If Cruz finishes 3rd, I don't see how he wins the nomination--though he'll definitely stick around until Super Tuesday, when Texas votes.

Thursday, February 18, 2016

The Politics of Supreme Court Nominations in 2016

Random things I've been thinking about in the five days since Antonin Scalia died.

1. It's going to be a challenge for Obama to find a justice willing to be a pawn in a historical/constitutional drama--rather than the next Supreme Court justice.

2. The GOP base seems more sensitive to the Supreme Court, and Scalia's death seems more likely to benefit Republicans. It won't move the needle much, but one or two percent here and one or two percent there and pretty soon you're talking real margins.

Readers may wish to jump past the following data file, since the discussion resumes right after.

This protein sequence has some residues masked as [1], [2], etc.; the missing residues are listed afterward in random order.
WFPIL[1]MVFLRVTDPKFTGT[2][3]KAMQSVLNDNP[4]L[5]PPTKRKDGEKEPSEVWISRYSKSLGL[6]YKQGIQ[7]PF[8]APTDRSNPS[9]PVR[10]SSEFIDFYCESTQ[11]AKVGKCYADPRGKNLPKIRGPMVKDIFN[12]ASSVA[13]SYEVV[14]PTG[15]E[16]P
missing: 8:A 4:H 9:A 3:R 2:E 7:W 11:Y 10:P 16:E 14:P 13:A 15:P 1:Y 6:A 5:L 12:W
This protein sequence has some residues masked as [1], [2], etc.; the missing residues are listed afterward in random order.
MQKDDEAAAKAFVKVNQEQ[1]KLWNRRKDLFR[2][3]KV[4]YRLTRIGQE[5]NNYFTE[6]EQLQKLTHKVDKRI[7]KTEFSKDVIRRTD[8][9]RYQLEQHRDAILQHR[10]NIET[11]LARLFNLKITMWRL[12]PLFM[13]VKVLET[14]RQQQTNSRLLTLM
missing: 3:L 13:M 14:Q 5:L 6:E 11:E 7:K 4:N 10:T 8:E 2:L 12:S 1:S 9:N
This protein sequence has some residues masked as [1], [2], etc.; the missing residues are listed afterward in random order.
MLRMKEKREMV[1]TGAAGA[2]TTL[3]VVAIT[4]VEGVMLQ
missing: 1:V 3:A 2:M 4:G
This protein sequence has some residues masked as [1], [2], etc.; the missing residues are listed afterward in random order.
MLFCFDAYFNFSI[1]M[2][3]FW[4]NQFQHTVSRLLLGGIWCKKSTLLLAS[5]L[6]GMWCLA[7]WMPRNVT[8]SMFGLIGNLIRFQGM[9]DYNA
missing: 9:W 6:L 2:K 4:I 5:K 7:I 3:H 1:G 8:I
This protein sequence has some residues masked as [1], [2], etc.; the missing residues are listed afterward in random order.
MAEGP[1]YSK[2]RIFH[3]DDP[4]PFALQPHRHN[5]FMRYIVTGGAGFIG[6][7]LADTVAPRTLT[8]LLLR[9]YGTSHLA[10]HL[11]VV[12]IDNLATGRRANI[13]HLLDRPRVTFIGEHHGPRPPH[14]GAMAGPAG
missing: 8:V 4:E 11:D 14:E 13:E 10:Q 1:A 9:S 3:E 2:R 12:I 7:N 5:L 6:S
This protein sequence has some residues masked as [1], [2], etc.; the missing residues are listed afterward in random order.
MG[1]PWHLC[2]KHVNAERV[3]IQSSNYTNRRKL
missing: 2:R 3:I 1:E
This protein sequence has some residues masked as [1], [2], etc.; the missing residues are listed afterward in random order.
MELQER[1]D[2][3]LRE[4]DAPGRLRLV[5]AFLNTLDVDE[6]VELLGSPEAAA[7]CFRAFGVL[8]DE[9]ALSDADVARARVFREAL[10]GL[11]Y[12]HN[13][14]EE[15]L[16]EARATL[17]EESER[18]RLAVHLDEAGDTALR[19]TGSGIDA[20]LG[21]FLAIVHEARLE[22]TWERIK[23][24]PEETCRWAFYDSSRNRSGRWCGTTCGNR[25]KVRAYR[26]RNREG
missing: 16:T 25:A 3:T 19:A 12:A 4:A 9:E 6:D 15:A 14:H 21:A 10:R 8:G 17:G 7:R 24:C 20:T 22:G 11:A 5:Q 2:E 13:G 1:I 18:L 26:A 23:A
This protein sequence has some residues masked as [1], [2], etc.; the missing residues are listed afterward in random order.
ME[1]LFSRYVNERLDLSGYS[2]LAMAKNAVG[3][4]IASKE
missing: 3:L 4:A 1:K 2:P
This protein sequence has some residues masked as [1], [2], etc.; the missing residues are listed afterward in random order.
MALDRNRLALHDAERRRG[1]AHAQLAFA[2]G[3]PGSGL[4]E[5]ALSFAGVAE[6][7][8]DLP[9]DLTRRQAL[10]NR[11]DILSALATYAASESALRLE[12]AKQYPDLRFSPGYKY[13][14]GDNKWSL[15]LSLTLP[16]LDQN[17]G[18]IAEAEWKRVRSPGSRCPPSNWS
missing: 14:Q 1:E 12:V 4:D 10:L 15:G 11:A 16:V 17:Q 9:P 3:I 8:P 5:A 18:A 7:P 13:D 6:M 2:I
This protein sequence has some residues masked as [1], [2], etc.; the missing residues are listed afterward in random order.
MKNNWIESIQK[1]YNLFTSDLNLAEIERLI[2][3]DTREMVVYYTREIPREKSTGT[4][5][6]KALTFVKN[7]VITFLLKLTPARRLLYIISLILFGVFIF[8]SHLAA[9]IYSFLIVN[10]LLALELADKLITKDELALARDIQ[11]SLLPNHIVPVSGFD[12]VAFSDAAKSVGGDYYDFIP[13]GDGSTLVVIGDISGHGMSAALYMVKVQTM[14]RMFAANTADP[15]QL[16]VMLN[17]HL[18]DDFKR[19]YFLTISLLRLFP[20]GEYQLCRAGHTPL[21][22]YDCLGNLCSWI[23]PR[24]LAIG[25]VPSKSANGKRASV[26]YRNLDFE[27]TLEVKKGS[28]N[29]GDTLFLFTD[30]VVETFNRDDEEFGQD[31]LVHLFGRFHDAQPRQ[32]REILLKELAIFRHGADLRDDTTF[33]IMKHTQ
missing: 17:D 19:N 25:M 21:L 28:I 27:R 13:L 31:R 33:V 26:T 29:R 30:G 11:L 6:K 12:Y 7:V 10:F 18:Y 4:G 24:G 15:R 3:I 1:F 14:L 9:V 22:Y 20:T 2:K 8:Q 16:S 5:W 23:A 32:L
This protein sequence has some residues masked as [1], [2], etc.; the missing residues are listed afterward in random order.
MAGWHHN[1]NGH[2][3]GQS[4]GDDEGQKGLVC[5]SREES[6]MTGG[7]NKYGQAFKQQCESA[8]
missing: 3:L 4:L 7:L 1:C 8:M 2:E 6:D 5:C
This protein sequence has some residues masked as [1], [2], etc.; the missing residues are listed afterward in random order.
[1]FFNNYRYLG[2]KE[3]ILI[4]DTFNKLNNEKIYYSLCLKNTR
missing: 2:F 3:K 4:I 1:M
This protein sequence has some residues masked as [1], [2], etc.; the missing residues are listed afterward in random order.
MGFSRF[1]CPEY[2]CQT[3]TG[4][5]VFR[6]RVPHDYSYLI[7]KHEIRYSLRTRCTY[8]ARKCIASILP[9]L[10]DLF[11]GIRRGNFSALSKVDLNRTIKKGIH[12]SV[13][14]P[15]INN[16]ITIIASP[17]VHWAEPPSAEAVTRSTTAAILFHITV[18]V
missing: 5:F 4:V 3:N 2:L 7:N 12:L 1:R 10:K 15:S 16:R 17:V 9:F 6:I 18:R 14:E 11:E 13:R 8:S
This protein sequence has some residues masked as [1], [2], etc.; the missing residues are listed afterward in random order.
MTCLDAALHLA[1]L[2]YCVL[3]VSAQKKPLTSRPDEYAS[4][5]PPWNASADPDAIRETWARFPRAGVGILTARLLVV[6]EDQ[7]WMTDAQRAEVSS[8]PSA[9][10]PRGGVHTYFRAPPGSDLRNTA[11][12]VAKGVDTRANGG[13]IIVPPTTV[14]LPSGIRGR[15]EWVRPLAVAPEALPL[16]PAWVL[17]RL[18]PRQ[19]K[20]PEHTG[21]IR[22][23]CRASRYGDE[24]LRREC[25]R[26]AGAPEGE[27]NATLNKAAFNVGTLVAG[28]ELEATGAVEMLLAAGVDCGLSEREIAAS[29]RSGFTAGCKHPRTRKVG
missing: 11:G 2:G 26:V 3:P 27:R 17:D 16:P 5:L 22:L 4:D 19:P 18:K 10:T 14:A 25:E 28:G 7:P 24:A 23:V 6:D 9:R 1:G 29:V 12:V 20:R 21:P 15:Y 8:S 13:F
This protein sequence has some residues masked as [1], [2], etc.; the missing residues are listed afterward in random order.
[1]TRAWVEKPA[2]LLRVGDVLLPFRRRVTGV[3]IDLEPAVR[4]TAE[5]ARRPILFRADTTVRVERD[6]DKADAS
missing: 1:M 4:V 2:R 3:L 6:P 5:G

3. The politics, both in the Senate and on the Court, are likely to be unexpected. The Court is not going to want to deadlock, and I think people overestimate the 4-4 votes ahead. (The Court doesn't think like legislators do, and counting votes is always dicey.)

In the Senate, I think a few members are bigger institutionalists than we may expect. The Senate functions only because of behavioral norms--strictly followed unwritten rules--and once those are transgressed, government fails to work. We assume the entire GOP consists of bomb-throwers happy to tear down the structure of government. That may be wrong.

4. Everyone is also starting to realize that Scalia's death is only the first in what will be substantial turnover in the next two presidential terms. It's hard to imagine Ginsberg (almost 83), Kennedy (79), and Breyer (77) will all be on the Court when Chelsea Clinton is sworn in in January 2025. This isn't the last fight.